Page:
Jesus wept. John 11:35
A little while ago, I visited a family who has a loved one who is dying.
In this instance, the one passing is a wife, a mother, a friend. As I walked in, I saw the husband sitting by the bedside. Two sons were in the waiting room. I don’t do a lot of talking during these visits. What is there to say? I usually do a lot of listening.
The family updated me on the status of their loved one. Then, they began to go backward in time. This is very normal in these situations. First comes the effort to put together clues that tell how they got to where they are. Then, comes the stories and memories. I love these so much!
You see, I have a strange habit.
I like to try to put myself in the position of those around me. By doing this, I get to feel a small part of what they feel. This keeps situations from becoming “routine” to me. I know that people in the helping professions are taught not to get emotionally involved with the people they are “working” with. I’m more afraid of not being emotionally involved. I have found that God refreshes me when I feel with others. The alternative is a professional aloofness that I run from like a scared rabbit. Some might say, “How do you handle the up’s and down’s?”
I handle them through knowing that these up’s and down’s are the flavor of life: they reassure me that I am alive.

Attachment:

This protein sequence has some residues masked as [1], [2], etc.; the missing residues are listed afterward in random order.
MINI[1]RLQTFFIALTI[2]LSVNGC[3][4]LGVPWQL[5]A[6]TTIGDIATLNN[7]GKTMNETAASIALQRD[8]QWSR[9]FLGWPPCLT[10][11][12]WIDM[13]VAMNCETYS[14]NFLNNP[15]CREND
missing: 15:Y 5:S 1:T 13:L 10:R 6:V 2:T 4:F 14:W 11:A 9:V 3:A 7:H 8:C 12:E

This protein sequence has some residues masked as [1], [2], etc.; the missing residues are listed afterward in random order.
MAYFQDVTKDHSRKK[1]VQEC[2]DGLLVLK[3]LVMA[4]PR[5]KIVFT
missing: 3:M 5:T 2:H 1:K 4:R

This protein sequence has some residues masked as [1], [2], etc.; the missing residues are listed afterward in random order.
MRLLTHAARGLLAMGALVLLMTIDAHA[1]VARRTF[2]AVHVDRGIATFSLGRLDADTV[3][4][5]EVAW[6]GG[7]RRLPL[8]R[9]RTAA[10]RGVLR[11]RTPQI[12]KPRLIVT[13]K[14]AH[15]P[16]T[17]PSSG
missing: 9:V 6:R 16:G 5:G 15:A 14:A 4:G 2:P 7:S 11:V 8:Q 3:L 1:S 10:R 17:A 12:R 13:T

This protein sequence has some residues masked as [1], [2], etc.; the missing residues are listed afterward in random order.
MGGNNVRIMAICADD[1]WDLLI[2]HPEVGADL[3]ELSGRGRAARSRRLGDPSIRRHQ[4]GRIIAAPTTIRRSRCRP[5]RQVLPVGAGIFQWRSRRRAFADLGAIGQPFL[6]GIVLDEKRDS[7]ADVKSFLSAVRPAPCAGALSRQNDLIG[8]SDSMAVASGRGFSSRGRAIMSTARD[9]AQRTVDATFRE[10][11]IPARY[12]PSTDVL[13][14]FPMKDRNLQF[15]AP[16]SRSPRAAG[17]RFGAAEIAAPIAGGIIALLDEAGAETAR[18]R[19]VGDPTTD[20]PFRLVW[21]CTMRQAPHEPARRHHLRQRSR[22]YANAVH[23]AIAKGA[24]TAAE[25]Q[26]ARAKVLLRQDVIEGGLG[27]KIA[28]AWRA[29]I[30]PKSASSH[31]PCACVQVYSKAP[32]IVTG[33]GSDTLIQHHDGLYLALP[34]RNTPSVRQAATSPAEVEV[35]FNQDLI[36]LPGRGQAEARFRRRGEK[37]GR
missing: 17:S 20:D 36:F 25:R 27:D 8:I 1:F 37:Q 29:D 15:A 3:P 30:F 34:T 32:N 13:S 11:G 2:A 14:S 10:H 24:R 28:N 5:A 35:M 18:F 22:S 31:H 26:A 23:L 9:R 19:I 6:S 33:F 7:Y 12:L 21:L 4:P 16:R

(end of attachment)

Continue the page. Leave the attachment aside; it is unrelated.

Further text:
Life has many flavors and to really live, you must taste them all.
Some are bitter and some are sweet. The bitter can be difficult to bear but I fear a flavorless life more than the pain.
Well, back to my story.
While in the room with the family, I try to put myself in the place of the sons who are losing the only mother they will ever have. I try to imagine what they feel knowing that there were times they didn’t live up to their mother’s teachings and fiercely she still loved them.
What do you want to say to her?
How do you explain just how much she means to you?
I try and put myself in the place of the husband of 69 years; sitting by the bedside of his lifelong companion. He has spent more of his life with her than without her. Life without her seems a distant memory – something placed in a corner so long ago that – that life is draped in cobwebs. Now, he must reach into the corner, dust off those cobwebs and try to remember how he lived life without her.
What is it like to get up and she is not there?
How do I make plans now that she will no longer be included in my immediate future?
Then, I try to place myself in the position of the mother who is passing.
How do you say goodbye to those you love with all your breath and strength?
How do you leave them behind to face the pain and joy of life alone?
I know that the future of the children of the Lord is in His hands. This is the only truly sane way to handle these events. In the instance of Lazarus, Jesus knew He would raise Lazarus from the dead and yet He still wept with the people around Him.
If Jesus did this, then I must too.
This doesn’t mean we are hopeless – it means we are tasting life in all its fullness.
You haven’t known true love until you experience its joy and sorrow.
This is the way of this world. Soon, Jesus will lead us to a place where we know sorrow no longer. Until that moment, give me the courage to feel – and give me the strength to clear the cobwebs from the corner when life demands it.